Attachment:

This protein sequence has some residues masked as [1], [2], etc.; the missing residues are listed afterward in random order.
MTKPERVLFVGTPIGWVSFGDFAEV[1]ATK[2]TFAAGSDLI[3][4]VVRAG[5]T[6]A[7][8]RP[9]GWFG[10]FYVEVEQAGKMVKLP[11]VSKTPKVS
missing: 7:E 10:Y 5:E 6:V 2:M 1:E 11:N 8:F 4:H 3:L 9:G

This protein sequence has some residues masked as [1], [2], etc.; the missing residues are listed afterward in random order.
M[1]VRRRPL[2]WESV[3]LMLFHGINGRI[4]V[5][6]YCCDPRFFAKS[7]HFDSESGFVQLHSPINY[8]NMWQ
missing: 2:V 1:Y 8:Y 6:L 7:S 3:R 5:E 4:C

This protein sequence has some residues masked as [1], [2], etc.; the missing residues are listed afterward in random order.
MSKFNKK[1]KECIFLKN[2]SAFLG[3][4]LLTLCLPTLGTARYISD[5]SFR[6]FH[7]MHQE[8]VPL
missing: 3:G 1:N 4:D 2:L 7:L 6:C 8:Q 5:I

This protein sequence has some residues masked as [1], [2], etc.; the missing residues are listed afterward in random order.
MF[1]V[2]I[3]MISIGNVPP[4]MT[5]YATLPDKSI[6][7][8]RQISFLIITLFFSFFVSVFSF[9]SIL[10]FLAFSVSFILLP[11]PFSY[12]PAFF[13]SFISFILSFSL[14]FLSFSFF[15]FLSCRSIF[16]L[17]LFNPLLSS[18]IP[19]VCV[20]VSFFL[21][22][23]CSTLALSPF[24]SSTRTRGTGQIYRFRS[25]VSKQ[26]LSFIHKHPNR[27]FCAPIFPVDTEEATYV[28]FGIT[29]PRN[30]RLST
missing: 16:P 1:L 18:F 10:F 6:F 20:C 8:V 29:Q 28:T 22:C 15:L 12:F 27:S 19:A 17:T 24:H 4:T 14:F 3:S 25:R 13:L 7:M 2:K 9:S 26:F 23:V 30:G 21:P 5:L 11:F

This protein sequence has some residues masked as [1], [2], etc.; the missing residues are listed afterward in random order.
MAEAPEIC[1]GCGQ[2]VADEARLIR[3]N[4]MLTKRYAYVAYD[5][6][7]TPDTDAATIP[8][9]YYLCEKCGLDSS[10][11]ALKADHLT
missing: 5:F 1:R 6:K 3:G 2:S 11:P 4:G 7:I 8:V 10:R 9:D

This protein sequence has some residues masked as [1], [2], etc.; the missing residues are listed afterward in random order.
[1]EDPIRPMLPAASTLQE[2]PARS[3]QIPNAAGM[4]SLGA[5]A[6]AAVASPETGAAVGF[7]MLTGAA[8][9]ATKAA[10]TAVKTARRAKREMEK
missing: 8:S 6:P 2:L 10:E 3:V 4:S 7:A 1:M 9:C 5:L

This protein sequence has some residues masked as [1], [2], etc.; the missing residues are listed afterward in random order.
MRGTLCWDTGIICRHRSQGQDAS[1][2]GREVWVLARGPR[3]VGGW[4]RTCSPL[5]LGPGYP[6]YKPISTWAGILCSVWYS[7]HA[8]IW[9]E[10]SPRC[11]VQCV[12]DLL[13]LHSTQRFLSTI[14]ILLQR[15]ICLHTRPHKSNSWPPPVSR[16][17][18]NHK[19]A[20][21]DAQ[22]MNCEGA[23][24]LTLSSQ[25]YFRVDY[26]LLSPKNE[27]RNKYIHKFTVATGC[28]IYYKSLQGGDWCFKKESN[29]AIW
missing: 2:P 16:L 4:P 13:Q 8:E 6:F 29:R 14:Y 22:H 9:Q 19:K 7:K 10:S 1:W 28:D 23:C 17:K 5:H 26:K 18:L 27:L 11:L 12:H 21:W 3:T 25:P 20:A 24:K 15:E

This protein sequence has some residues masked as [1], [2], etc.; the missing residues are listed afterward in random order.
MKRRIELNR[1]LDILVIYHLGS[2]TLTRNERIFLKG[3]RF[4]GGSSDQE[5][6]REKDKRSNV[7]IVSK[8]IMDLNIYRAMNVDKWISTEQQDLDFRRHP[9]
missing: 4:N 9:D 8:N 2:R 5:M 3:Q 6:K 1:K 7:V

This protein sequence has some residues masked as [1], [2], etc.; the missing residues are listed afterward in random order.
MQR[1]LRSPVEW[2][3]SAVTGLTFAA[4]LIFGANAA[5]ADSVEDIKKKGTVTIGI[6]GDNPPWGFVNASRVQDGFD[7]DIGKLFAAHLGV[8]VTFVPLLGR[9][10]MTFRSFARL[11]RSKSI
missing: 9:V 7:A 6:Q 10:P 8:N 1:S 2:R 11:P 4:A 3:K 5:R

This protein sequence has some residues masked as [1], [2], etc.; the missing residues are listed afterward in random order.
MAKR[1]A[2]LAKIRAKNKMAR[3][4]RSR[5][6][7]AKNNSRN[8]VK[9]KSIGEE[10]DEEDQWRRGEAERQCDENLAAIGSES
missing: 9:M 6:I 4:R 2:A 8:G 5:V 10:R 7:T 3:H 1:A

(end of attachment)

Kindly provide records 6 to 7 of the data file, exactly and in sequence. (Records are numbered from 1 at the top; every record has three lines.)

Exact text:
This protein sequence has some residues masked as [1], [2], etc.; the missing residues are listed afterward in random order.
[1]EDPIRPMLPAASTLQE[2]PARS[3]QIPNAAGM[4]SLGA[5]A[6]AAVASPETGAAVGF[7]MLTGAA[8][9]ATKAA[10]TAVKTARRAKREMEK
missing: 8:S 6:P 2:L 10:E 3:V 4:S 7:A 1:M 9:C 5:L

This protein sequence has some residues masked as [1], [2], etc.; the missing residues are listed afterward in random order.
MRGTLCWDTGIICRHRSQGQDAS[1][2]GREVWVLARGPR[3]VGGW[4]RTCSPL[5]LGPGYP[6]YKPISTWAGILCSVWYS[7]HA[8]IW[9]E[10]SPRC[11]VQCV[12]DLL[13]LHSTQRFLSTI[14]ILLQR[15]ICLHTRPHKSNSWPPPVSR[16][17][18]NHK[19]A[20][21]DAQ[22]MNCEGA[23][24]LTLSSQ[25]YFRVDY[26]LLSPKNE[27]RNKYIHKFTVATGC[28]IYYKSLQGGDWCFKKESN[29]AIW
missing: 2:P 16:L 4:P 13:Q 8:E 6:F 29:R 14:Y 22:H 9:Q 19:K 7:K 10:S 1:W 28:D 23:C 17:K 5:H 26:K 18:L 27:L 11:L 12:H 21:W 3:T 25:P 20:A 24:K 15:E